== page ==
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Very strange answer. Actually, it only depends on interpretation whether you think that electron passes through both slits. So this means that it is not a misconception at all. Actually, the most attractive interpretation to me (Feynman's path integral) tells you that the electron travels through all paths and all of them are equally important in determining the final amplitude. In particular, the paths through left and right slits interfere. –  Marek Dec 1 '10 at 0:04
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It seems to me like you are trying to propose ancient preconceptions (like the ones Einstein had) that quantum effects appear just as statistics after letting many electrons through the slits. Well, this is obviously not the case. Every single electron behaves quantum mechanically and travels through all the paths (in path integral view) or is a wave that passes through both slits (in Schroedingerian view). –  Marek Dec 1 '10 at 0:08
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Sorry to step in abruptly, but QM does not tell us ANYTHING about the path of the electron. The ONLY objective, measurable and sustainable thing that QM tells us is the OUTCOME of the MEASUREMENTS. I.e. that electrons will hit the screen in some pattern. All the rest is (non-physical) interpretation and subjective. –  Sklivvz Dec 3 '10 at 21:16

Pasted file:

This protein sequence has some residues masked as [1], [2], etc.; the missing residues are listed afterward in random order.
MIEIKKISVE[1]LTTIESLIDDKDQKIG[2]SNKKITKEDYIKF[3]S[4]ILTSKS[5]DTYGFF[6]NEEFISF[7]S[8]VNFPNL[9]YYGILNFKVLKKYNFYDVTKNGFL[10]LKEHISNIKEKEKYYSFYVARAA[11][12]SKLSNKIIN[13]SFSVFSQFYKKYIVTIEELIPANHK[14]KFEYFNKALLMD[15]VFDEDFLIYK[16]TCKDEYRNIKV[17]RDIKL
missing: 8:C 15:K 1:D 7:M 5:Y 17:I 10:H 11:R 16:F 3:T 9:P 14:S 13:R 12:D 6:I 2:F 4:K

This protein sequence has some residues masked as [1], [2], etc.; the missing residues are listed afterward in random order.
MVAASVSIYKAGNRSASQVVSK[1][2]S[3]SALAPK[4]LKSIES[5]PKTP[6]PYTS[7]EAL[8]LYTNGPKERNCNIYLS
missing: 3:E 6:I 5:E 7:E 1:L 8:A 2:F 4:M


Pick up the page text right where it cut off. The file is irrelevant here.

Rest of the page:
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@Sklivvz: but you are implicitly using one such interpretation yourself. Namely, one that tells you that it's unphysical to ask anything except measurements. You have arbitrarily chosen to make measurement the basis of what is physical (and seems you are not even aware of it). The point is, I can take another interpretation, one that tells me where the electrons went and it also perfectly reproduces all the measurements, so there is no problem with it. It's as valid (and physical) an interpretation as yours is ;-) –  Marek Dec 4 '10 at 16:12